The transition from summer to fall in northern New Mexico has got to be one of the greatest spectacles one could ever hope to experience in nature. From the perspective of a conservationist/bow hunter, I get to experience this season on a level that most people will never understand.
The smell of the morning air as the first frost of the year is being melted by the sun, The sight of mule deer changing from summer gold to winter grey right before my eyes, the sound of the first flocks of Canada geese flying overhead toward their wintering grounds, and the sound that has filled my dreams since I was a boy, the sound of bugling elk. This is the sound that haunts every big game hunter I know, the sound that will keep him or her up at night preparing gear for the hunt, studying maps, and getting ready to get in the field not just to witness the spectacle, but to be part of it.
New Mexico is rich in public lands, and these public places afford many hunters and anglers opportunities to enjoy, improve, and benefit from the places they love. There are those who assert that hunting is cruel and inhumane. When I am confronted with that assertion, I simply reply, I know where my meat comes from, I know where the animals I harvest eat, drink, and live. I know they haven’t been injected with hormones and antibiotics and other dangerous poisons.
Honestly, I enjoy being part of the food chain and participating in the eco system as a member and not a spectator. I choose fair chase hunting on public land. After all, the land I hunt and fish on truly belongs to me by virtue of being a citizen of this great country. The thought that I legally have ownership in all of that land, not only in my own state, but across the country makes me feel rich beyond my wildest dreams, as should every other citizen of the USA.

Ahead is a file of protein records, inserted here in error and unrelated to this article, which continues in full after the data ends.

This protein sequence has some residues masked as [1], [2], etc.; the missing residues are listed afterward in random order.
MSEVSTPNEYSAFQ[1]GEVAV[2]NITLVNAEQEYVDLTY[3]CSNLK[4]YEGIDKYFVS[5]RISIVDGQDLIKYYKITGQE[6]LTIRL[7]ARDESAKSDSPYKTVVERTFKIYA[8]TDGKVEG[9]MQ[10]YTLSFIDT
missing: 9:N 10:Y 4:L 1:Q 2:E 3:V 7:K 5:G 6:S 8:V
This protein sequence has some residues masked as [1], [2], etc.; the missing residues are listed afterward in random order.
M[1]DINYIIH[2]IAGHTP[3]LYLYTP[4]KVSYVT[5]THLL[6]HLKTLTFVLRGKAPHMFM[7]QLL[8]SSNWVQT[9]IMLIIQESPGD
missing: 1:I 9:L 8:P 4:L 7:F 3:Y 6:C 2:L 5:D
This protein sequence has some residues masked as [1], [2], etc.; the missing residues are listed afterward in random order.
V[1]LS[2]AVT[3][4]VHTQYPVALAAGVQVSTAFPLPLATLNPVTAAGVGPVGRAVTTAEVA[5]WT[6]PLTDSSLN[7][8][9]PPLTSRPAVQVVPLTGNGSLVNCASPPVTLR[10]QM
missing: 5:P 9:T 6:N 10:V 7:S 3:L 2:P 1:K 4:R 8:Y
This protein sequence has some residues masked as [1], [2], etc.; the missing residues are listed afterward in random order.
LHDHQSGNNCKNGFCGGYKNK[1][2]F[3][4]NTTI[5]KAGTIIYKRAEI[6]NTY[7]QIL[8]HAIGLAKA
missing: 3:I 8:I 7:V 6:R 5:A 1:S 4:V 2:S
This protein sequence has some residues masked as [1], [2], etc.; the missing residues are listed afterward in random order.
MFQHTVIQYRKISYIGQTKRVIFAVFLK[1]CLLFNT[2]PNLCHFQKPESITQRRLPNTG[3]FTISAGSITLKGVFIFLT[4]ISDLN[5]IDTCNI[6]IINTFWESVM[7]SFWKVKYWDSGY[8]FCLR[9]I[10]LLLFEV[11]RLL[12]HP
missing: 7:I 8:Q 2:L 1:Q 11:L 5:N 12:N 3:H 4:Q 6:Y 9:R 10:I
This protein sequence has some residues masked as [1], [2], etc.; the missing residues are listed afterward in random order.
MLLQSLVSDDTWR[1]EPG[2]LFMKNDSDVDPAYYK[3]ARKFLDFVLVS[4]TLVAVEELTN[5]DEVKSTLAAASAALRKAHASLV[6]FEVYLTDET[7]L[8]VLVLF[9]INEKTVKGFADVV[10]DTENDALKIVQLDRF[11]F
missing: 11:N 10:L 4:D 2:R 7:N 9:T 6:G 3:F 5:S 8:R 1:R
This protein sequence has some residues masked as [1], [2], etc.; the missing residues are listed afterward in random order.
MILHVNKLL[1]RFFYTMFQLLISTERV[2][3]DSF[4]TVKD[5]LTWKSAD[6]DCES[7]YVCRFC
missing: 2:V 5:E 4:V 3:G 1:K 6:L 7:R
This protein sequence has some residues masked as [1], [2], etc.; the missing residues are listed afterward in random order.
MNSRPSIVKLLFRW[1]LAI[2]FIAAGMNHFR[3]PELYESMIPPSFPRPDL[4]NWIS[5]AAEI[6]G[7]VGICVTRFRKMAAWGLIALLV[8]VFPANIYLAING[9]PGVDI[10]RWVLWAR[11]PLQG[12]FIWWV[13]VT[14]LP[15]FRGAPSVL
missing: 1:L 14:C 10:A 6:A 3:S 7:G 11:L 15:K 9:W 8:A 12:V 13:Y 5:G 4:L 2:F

September in many ways is the time of year when my instincts and senses are heightened and my time to be in the places I love most. It is a time when I can visit a domain where I am on equal ground with the animals I hunt. There are not too many experiences in life that compare to those in the field. When I am lucky enough to harvest an animal the experienced is enriched that much more. As a hunter I learned early on that the predator doesn’t always win, I have returned from the hunt many times empty handed and defeated by my prey. In these instances, I am in no way discouraged or in any way less likely to go again. In a weird way, sometimes I am totally fine with and yes, even happy that my prey outsmarted me and will live to start another generation.
To those who disagree with hunting , I would say this: The money that I and millions of other hunters spend on licenses, goods and services pays for the management of a resource that can never be compromised. The health of our wildlife and the habitat they live in is paid for by men and women just like me across the country. A hunter is not just a taker, he or she is a giver who realizes the value of our rich heritage, a person who understands the fragility of nature and a person who will fight to protect the wildlife and our precious public lands.
Keep a low profile and keep the wind in your face. Happy Hunting….
Max O. Trujillo II